Getting a poor quality lead is kind of like unwrapping a jumper that’s three sizes too large on Christmas day. On the one hand, you don’t feel like you should complain. It was a gift, after all, and the family member that gave it is looking at you expectantly. On the other hand, you can’t really do anything with the jumper.
Your marketing leads need to be right for your business. You’ve got too much going on to entertain leads who won’t become customers.
So what do you do when your newest batch of leads all turn into dead ends?
What Makes A Lead Poor Quality?
There can be a variety of factors that will make a lead less than ideal for followup.
They might have converted to a lead on one of your offers, but once you made contact, it became clear that the solution they need is not what you offer. Perhaps their budget is too much of a restriction, or they aren’t the person to make the final decision on a purchase. Perhaps they’re taking too long to reach a final decision, or they’re asking too many of the wrong questions. They may not even be interested in following through to a purchase.
These qualities aren’t going to make aforementioned lead objectively bad, the same way that the absence of said qualities won’t make them objectively good. But if they’re very clearly going to be more trouble than they’re worth, you want to be able to identify them, and how they’re finding you.
Why Are Poor Quality Leads Finding You?
The reasons for poor quality leads finding your business are varied, but essentially boil down to one of two reasons.
You haven’t defined what an ideal lead (and subsequently ideal customer) looks like
If you’re just starting out with defining your ideal customer, you may find that some details will be fuzzier than others. Perhaps you haven’t defined what an ideal customer looks like yet (in which case, I’d thoroughly recommend checking out our free Buyer Persona template.) If you haven’t got a fully-formed idea of what your ideal buyer should look like, you’re probably defining them by what they’re not.
Reaching an end decision on a designed thing by process of elimination is tedious, frustrating, and a huge time sink. Save yourself the hassle by defining what your ideal lead should look like, and then invest your time and energy into the leads you gather who meet that definition.
The content you’re producing isn’t aimed at your ideal customers
This is where you need to care about the difference between your conversion rate and your traffic. It may be that you’re writing content that’s gathering loads of traffic, but if it’s not converting the right kinds of leads, then it’s just noise.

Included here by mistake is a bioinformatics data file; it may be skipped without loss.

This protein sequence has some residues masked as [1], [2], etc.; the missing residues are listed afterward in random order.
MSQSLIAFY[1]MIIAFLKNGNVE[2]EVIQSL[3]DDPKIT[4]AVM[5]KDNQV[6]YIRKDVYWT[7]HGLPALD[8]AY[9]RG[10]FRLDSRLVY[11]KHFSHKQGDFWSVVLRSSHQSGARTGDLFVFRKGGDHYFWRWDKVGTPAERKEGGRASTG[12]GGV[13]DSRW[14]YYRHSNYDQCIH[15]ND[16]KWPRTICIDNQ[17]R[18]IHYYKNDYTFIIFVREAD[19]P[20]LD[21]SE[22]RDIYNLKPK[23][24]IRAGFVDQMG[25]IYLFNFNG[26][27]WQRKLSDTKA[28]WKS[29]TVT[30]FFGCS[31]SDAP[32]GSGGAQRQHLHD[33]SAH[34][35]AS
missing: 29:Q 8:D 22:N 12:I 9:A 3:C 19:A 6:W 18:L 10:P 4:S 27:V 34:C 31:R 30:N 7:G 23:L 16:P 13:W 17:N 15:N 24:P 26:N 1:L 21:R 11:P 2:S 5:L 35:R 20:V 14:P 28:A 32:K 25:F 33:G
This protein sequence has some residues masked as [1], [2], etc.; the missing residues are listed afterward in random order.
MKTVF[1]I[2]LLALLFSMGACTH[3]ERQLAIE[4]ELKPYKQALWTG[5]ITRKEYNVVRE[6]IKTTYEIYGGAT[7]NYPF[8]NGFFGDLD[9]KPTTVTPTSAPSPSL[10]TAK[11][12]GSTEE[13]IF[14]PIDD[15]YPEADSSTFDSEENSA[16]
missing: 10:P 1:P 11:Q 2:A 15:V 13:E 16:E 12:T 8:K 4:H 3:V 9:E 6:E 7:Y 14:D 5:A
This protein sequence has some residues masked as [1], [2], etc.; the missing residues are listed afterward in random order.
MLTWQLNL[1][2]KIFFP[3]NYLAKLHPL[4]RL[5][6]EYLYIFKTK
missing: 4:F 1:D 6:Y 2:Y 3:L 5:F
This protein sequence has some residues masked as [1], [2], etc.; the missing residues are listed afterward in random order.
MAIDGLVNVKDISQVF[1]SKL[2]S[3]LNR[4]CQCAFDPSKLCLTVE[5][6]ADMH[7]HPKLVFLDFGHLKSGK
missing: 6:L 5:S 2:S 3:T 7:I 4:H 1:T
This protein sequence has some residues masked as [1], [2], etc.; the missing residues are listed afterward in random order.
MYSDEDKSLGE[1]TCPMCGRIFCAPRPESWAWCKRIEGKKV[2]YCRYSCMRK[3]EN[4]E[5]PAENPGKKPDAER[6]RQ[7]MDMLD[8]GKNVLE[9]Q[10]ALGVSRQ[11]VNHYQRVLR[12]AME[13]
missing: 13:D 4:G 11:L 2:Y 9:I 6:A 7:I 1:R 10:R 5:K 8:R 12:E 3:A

Don’t get me wrong - content that gains traffic is great. But you need to be bringing in the right kind of traffic if you want to also be bringing in the right kind of business. Check whether your content is actively answering the questions of your ideal customers, and if it’s providing tangible value to them. The research that you conducted to develop your buyer personas will help here - seek to understand the real questions of your real buyers, and then write content to them. Don’t just write what’s popular. Write what’s real, and useful. Write what will draw in your ideal leads and engage them.
You Still Need A Way To Qualify Your Leads
After you’ve checked the source of your content - your chief method of drawing in leads - you want to check your lead qualification method. Even when you’re producing high calibre, targeted content, you’ll still end up with leads who will never become customers.
To help refine your lead nurturing, consider defining a set of criteria that an ideal lead is going to meet and connect it to some marketing automation software, like HubSpot. If you convert a large number of leads each month, a little automation is going to do wonders for your lead nurturing program. When the lead exhibits behaviour that qualifies them as an good fit, your workflow will be able to progress them closer to a purchase.
The Wrap Up
Identifying good and poor quality leads comes back to the buyer persona, and checking whether the content you’re publishing is actively targeting the questions of your ideal buyers.
For best results, make sure you have a concrete idea of what your buyer looks like, and how they behave. Measure your incoming leads by this researched idea and focus your energy on those who best meet the criteria.
It’s also worth noting that while you might not end up selling to a poor-fit lead, it can be in your best interest to help them connect with someone who is more able to provide a solution. A large portion of success for online marketing is owed to customer reviews, so don’t discard leads if you can help it. Being able to help a lead, regardless of their fit, will build your rapport with them and the people they know, and could bring in more business for you later down the track.